Measuring a Bearing on a Map (Lat/Lon)

The main reason for measuring a bearing on a map is to help with navigation, for example:

  • You know where you are on the map and you want to go towards the Incident Command Post (ICP), which is on the map, but it is several miles away over hilly terrain.
  • You know where you are on the map and you want to go to a higher elevation for a better view of a potential safety zone, but you can’t get there directly because of a wetland.
  • You know where you are on the map and you want to go to the lookout, but you can’t see it because of morning fog.

A protractor or compass can be used to measure a map bearing; a protractor is easier to use and more accurate than a compass. There are different types of protractors, but a common one is made out of flat clear plastic and is in the shape of a semi-circle with degree marks.

Using a Protractor to Measure a Bearing on a Map

Steps to measure a bearing on a map using a protractor:

  1. Center the protractor over the starting point and orient 0 degrees with the true north (the 0 degrees line needs to be parallel to the edge of the map)
  2. Draw a line on the map from the starting point towards the destination. If you don’t want to draw a line on your map, align a string or ruler with the start point and the destination point.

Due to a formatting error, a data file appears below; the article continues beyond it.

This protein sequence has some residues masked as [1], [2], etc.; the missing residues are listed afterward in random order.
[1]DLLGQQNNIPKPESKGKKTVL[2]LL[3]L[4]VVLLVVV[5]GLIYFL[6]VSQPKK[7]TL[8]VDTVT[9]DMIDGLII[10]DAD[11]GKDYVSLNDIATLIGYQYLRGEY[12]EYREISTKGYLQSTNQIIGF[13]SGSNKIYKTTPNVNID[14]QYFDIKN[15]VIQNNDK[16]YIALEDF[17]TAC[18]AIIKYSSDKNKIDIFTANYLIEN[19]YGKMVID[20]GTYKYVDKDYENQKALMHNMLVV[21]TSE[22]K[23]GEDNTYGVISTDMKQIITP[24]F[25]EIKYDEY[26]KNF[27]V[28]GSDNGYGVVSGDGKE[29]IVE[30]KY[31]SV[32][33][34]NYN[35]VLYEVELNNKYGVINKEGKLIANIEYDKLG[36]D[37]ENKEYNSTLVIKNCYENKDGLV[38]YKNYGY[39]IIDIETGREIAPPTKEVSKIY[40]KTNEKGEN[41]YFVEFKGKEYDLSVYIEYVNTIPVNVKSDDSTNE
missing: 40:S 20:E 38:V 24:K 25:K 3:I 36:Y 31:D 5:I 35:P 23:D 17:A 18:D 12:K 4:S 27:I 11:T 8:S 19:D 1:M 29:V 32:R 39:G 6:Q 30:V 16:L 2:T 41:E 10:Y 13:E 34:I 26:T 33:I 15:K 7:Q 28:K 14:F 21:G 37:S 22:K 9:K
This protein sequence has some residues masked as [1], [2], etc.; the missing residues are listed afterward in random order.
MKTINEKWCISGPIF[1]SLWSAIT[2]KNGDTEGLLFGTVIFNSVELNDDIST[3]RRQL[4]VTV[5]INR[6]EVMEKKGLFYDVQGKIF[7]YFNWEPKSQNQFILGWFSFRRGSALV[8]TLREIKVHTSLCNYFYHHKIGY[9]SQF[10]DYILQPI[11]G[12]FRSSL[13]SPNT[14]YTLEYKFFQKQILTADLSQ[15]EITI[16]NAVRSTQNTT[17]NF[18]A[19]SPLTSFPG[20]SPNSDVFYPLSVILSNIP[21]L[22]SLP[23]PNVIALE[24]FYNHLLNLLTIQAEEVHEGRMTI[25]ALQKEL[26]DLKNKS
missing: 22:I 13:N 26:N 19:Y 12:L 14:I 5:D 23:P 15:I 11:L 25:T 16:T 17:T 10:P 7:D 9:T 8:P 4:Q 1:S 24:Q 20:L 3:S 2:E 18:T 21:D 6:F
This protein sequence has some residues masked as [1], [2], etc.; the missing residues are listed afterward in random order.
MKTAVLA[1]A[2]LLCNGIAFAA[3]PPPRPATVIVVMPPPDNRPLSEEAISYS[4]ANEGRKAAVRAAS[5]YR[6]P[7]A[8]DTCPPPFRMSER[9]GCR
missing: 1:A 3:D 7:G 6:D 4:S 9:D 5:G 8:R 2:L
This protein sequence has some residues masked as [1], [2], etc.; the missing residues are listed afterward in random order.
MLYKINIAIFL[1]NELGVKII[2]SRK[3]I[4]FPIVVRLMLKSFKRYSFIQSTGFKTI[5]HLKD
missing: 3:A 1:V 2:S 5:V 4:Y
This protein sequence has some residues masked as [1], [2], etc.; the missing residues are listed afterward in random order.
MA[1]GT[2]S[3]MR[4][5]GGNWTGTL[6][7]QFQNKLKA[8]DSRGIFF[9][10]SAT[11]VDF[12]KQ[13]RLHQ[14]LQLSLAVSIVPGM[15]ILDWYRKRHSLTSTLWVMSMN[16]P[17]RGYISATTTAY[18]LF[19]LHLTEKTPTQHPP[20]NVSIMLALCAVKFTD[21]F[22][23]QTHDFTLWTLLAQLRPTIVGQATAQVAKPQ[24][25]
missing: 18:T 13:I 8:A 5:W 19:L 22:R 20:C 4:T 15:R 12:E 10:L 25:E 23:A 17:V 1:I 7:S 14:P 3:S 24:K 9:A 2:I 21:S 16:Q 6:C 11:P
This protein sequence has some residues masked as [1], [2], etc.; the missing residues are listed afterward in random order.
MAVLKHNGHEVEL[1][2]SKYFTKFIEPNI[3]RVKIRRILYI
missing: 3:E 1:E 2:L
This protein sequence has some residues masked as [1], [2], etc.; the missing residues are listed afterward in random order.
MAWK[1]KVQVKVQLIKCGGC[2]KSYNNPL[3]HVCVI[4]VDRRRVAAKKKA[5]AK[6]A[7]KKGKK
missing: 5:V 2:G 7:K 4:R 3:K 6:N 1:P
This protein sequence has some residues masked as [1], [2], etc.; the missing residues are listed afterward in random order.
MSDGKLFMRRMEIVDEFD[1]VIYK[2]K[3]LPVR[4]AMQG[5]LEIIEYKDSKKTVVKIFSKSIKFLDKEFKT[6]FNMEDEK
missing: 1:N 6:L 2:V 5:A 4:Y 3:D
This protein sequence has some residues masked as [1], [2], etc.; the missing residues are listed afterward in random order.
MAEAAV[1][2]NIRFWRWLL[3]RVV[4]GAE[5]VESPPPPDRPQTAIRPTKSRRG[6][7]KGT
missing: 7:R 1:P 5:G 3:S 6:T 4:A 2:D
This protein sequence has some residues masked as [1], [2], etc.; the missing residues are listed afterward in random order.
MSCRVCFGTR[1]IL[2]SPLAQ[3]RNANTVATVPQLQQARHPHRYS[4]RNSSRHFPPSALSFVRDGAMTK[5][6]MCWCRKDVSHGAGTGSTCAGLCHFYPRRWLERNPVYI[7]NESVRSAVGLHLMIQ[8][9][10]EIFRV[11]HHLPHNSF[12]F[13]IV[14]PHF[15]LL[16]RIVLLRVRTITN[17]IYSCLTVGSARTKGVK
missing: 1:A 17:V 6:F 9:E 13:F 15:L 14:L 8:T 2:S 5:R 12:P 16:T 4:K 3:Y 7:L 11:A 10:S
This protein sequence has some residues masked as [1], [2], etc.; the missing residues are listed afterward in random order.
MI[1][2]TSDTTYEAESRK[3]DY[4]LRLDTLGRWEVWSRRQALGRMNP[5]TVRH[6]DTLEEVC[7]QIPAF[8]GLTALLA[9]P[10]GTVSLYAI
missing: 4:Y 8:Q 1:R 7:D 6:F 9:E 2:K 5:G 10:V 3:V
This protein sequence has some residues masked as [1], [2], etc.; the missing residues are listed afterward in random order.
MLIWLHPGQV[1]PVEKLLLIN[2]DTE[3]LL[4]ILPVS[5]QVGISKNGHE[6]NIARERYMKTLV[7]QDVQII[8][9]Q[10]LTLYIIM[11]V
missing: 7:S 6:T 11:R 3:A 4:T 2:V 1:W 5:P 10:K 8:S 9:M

3. Read the bearing where the line, string or ruler intersects the protractor. This is the direction of travel to your destination.
  4. Before using this bearing in the field, adjust the compass for declination.

navigation_pms6-3

 

Using a Compass to Measure a Bearing on a Map

A compass can also be used to measure a bearing on a map. One way to measure a magnetic bearing is described below:

  1. Adjust compass for map declination. Disregard the magnetic needle.
  2. Place the compass on the map where one edge of the base plate touches both the start and destination point. The direction of travel arrow needs to point towards the direction of the destination.
  3. Turn the compass housing so that the orienting arrow points to the true north, parallel to map edge and longitude lines.
  4. Read bearing at the index line. This is the direction of the magnetic bearing.

navigation_pms6-4
Steps to measuring a true bearing on a map using a compass.

  1. Set compass at 0 degrees declination. Disregard the magnetic needle.
  2. Place the compass on the map where one edge of the base plate touches both the start and destination point. The direction of travel arrow needs to point towards the direction of the destination.
  3. Turn the compass housing so that the orienting arrow points to true north, parallel to map edge and longitude lines.
  4. Read the true bearing at the index line.

 

[Continue to Plotting Points on a Map using Lat / Lon]

**Information adapted from the National Interagency
Incident Management System Basic Land Navigation
Manual, PMS 475 dated June 2007.